The following quotations are from:

Thomas Paine, The Age of Reason, pp. 7-19. Prometheus Books, 1984.

“It is impossible to calculate the moral mischief, if I may so express it, that mental lying has produced in society. When a man has so far corrupted and prostituted the chastity of his mind, as to subscribe his professional belief to things he does not believe, he has prepared himself for the commission of every other crime. He takes up the trade of a priest for the sake of gain, and in order to qualify himself for that trade, he begins with a perjury. Can we conceive any thing more destructive to morality than this?” 8

“Every national church or religion has established itself by pretending some special mission from God, communicated to certain individuals. The Jews have their Moses; the Christians their Jesus Christ, their apostles and saints; and the Turks their Mahomet, as if the way to God was not open to every man alike.

                  Each of those churches show certain books, which they call revelation, or the word of God. The Jews say, that their word of God was given by God to Moses, face to face; the Christians say, that their word of God was given by divine inspiration: and the Turks say, that their word of God (the Koran) was brought by an angel from Heaven. Each of those churches accuse the other of unbelief; and for my own part, I disbelieve them all.

                  As it is necessary to affix right ideas to words, I will, before I proceed further into the subject, offer some other observations on the word revelation. Revelation, when applied to religion, means something communicated immediately from God to man.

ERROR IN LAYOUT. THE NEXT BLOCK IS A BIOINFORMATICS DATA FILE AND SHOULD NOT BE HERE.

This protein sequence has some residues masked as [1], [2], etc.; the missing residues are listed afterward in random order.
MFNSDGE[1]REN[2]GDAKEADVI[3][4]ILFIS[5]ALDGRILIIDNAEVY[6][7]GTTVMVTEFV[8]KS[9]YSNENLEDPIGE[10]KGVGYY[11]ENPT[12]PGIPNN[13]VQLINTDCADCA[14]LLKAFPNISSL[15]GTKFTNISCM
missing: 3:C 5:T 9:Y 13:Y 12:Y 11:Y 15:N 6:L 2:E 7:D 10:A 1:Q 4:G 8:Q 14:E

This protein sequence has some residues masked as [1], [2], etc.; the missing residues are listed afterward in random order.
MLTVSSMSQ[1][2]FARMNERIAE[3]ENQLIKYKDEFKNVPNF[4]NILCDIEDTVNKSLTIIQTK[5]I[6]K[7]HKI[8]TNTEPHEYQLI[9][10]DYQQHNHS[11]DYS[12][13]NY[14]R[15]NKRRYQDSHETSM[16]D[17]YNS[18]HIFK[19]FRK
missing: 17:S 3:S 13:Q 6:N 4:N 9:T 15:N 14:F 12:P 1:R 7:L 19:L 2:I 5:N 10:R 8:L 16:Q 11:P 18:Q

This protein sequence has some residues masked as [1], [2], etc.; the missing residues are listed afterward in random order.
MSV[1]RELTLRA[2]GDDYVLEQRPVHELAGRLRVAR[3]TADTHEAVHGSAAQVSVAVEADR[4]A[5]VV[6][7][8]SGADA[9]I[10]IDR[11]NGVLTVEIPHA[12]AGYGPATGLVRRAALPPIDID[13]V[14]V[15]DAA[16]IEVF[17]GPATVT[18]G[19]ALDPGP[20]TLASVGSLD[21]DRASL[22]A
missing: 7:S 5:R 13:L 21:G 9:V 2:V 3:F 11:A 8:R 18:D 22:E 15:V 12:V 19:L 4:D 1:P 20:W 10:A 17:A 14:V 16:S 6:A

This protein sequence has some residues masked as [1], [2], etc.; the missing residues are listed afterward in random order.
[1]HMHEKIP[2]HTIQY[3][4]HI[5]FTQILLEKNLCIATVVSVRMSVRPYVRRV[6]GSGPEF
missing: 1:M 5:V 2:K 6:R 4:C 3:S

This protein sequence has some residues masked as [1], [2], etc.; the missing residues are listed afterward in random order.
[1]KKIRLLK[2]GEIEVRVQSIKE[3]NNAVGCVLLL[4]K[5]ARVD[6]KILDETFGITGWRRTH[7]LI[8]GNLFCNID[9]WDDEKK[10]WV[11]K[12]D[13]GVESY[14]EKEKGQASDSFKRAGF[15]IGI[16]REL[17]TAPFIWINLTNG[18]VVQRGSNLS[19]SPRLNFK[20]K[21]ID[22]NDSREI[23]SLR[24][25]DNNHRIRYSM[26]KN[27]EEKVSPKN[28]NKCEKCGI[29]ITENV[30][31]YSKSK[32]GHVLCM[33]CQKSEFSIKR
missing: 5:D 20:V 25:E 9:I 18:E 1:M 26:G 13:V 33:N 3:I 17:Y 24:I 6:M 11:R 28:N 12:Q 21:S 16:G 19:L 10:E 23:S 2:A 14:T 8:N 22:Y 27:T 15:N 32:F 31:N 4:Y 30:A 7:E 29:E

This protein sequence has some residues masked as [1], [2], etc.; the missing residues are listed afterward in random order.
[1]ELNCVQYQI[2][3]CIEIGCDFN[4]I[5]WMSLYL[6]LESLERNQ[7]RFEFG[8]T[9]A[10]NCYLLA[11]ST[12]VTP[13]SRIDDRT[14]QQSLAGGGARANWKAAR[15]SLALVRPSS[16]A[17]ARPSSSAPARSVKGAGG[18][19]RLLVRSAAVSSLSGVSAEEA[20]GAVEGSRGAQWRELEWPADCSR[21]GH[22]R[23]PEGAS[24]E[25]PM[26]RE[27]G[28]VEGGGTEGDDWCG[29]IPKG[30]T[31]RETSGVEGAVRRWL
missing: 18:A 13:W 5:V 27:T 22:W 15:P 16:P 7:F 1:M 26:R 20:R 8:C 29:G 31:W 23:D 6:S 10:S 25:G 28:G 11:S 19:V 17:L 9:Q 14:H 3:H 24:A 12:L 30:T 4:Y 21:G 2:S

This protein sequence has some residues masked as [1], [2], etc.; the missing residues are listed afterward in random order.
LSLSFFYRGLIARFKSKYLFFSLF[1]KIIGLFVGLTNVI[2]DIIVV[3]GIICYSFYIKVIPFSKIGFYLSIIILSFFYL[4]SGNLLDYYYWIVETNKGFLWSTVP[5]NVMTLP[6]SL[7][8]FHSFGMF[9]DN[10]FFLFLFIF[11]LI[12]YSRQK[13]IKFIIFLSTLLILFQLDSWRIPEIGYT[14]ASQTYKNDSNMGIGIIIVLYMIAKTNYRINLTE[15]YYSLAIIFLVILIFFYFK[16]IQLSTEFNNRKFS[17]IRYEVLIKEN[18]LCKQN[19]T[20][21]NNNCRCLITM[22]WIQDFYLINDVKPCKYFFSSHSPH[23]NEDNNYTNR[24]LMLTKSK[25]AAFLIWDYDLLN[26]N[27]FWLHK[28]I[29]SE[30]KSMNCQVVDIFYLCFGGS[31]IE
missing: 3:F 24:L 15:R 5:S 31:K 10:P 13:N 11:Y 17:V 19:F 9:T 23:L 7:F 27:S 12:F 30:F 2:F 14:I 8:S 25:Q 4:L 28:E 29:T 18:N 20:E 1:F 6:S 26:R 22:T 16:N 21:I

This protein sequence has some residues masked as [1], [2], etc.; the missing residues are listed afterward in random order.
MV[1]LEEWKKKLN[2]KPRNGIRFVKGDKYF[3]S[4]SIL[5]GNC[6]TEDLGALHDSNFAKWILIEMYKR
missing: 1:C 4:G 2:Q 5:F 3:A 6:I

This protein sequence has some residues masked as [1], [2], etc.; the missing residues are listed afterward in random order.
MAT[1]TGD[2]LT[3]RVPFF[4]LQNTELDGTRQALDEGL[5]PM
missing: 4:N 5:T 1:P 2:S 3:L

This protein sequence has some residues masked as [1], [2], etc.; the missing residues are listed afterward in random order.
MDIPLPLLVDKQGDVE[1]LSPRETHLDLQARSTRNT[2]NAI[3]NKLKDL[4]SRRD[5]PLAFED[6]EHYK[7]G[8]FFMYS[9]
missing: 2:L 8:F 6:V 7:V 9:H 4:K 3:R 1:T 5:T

No one will deny or dispute the power of the Almighty to make such a communication if he pleases. But admitting, for the sake of a case, that something has been revealed to a certain person, and not revealed to any other person, it is revelation to that person only. When he tells it to a second person, a second to a third, a third to a fourth, and so on, it ceases to be a revelation to all those persons. It is revelation to the first person only, and hearsay to every other person, and consequently they are not obliged to believe it.”  9-10

“These books, beginning with Genesis and ending with Revelation (which, by the by, is a book of riddles that requires a revelation to explain it), are, we are told, the word of God. It is, therefore, proper for us to know who told us so, that we may know what credit to give to the report. The answer to this question is, that nobody can tell, except that we tell one another so. The case, however, historically, appears to be as follows:

                  When the Church Mythologists established their system, they collected all the writings they could find, and managed them as they pleased. It is a matter altogether of uncertainty to us whether such of the writings as now appear under the name of the Old and New Testament are in the same state in which those collectors say they found them, or whether they added, altered, abridged, or dressed them up.

                  Be this as it may, they decided by vote which of the books out of the collection they had made should be the WORD OF GOD, and which should not. They rejected several; they voted others to be doubtful, such as the books called the Apocrypha; and those books which had a majority of votes, were voted to be the word of God.” Had they voted otherwise, all the people, since calling themselves Christians, had believed otherwise—for the belief of the one comes from the vote of the other. Who the people were that did all this, we know nothing of; they called themselves by the general name of the Church, and this is all we know of the matter.” 18